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How to catch walleye in deeper water?

Discussion in 'Walleye & Saugeye Discussions' started by Reel Lady, Jun 27, 2005.

  1. Reel Lady

    Reel Lady Dreams DO come true!

    Ok.. here is my question. (I'm a newbie in the Walleye department :eek: )
    If I know that Walleye can be found in, lets just say, 40 feet of water, How would we go about fishing for them if we dont have the whole downrigger/dipsy/planer boards set up?
     
  2. Hook N Book

    Hook N Book The Original Hot Rod Staff Member

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    You trolling or drifting...???

    Trolling;
    FYI: Planer boards serve two purposes:
    They get the baits away from the boat and allows you to run more lines in your spread. It's said walleye will move to the sides away from the boat when trolling. I haven't been able to comfirm or deny this but I have caught fish directly behind the boat with short and long leads. Generally, more fish come from one of the outside lines. So I would recommend investing in at least one set of offshore boards. This will allow you to run at least 4 lines. You can also use a deep diving crank with an inline snap weight. You will be able to get the bait down to the 35-40 ft. range if you're marking fish at that depth. Allow about 1 oz. of weight per 10 ft. of desired depth.

    Drifting:
    Asumming there's a good enough breeze for a good drift this method can be deadly for walleye. :D If it's to much of a breeze a good drift sock is in order. Use bottom bouncers with a worm harness or a floating jig head with a minnow. Use a 36" lead with the floating jig head. Gulp is a good artificial to use if you do not like live bait and it's certainly more durable and less prone to the rough fish constantly pulling it off.

    If those methods don't yield any results I'll go to my backup plan and pull out the C4 :D
     

  3. Reel Lady

    Reel Lady Dreams DO come true!

    Well now that would depend....because we have done neither when it comes to walleye fishing. We have drift fished for smallmouth, but not walleyes.
    In order to troll... do we need the whole trolling set up?(dipsey divers, planer boards, down riggers, etc.) or can we acheive the same depth somehow without all of that?
     
  4. ShakeDown

    ShakeDown OGF Staff Staff Member Admin

    Dipseys and jets should do the trick, and that's what most use. They run between $8-10 each (check out www.baitdave.com...most can't touch his jet prices), and all you need is heavier trolling gear and rod holders to use them. Line counter reels help tremendously.

    I'm a rather newbie Erie eye troller, and went through what you're going through a few years ago. Had a few heavy hitters show me the ropes (Lundy/Lewis/Shortdrift), and it's hard to beat jets or dispeys for getting your baits down deep without spending a fortune or heavily modifying anything. I took what I learned from those guys last year and nailed a 9+lb eye trolling in my fish-n-ski. A few hillbilly mods and 2 driftsocks later, and I can troll that sucker like a champ ;)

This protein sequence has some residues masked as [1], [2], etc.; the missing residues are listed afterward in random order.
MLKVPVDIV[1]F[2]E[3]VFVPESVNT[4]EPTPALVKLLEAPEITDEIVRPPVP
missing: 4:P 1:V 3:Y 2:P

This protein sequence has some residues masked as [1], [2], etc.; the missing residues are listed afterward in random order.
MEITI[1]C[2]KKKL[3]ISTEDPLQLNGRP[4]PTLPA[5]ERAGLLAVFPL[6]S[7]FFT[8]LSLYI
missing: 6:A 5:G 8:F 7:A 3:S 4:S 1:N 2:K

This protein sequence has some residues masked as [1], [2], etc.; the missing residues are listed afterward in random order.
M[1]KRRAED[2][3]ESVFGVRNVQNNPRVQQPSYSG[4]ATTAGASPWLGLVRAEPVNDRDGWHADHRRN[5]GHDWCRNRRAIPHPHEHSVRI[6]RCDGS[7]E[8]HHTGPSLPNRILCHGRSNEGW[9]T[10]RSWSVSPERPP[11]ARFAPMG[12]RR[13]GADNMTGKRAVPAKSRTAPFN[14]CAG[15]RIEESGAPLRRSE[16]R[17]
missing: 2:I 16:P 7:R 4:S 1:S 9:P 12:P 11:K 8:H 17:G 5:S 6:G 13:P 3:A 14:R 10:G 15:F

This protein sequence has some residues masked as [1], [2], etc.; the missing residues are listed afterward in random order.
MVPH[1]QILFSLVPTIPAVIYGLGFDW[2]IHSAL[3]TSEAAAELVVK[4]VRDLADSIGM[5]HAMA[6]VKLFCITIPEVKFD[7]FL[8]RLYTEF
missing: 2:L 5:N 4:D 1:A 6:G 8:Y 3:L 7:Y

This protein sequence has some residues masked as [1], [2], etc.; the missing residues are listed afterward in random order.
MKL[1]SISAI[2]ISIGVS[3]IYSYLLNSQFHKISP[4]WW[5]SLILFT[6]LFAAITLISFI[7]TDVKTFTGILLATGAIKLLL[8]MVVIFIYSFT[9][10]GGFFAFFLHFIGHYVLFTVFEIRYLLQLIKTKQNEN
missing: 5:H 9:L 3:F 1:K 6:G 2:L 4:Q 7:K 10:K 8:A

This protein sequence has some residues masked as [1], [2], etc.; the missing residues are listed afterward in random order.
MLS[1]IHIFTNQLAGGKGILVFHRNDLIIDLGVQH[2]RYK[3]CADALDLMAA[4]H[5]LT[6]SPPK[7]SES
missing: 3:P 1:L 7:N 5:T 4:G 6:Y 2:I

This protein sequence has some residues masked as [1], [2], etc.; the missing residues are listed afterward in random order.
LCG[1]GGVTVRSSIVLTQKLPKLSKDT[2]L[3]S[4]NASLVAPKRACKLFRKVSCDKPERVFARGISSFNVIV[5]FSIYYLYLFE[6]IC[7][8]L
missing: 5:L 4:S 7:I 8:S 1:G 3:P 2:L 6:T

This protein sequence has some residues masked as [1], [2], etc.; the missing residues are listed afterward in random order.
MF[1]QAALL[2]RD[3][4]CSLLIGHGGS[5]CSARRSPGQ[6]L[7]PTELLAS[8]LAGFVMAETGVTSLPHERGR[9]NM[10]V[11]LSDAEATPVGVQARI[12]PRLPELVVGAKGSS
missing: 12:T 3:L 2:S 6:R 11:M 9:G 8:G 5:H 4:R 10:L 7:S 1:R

5. Hook N Book

    Hook N Book The Original Hot Rod Staff Member

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    You really don't need those types of methods if you're not fishing deep water. I went back and revised my original post...those two methods IMO are only good to the depth you had indicated. If you're fishing deeper water say over the 40 ft. depth then you'd may want to consider downrigging. The dipsey's and jets will only dive to 50 ft. depending on several factors. Some riggers will have 200+ ft. of braided cable. You can fish at the 100-125 ft depth with ease. You didn't mention what bodies of water you're fishing. Those two methods above are good for inland as well as deeper water like Erie. But if you're fishing Erie in the central or eastern basin for walleye you'll want to be able to fish deeper on occasion. You can also stack your lines on a downrigger (Run more than one line.)
    BTW: If you invest in the in-line boards ($21-$23 each) you will want a couple of 30 jets ($7-$8 each) too. I'm partial to green or purple. ;)
     
  6. Stop in at the Rodmakers Shop and get a copy of Precision Trolling. Speak to Ray, Frank or Rich and tell them you would like to get some equipment for trolling with inline weights. The inline weight method is by far the easiest way to start and will work using your standard equipment. I used inlines through the 80's and 90's in the Western Basin. Boards, Jets and Dipsy will require rods of greater strength and longer length.
    As an alternate consideration, you could also invite a veteran troller out for a day on your boat and ask if he/she could bring an assortment of various gear to demonstrate how to use it. Better yet, see if someone would have you join them for an afternoon on their boat. Offer to bring the beer and super sandwiches. :D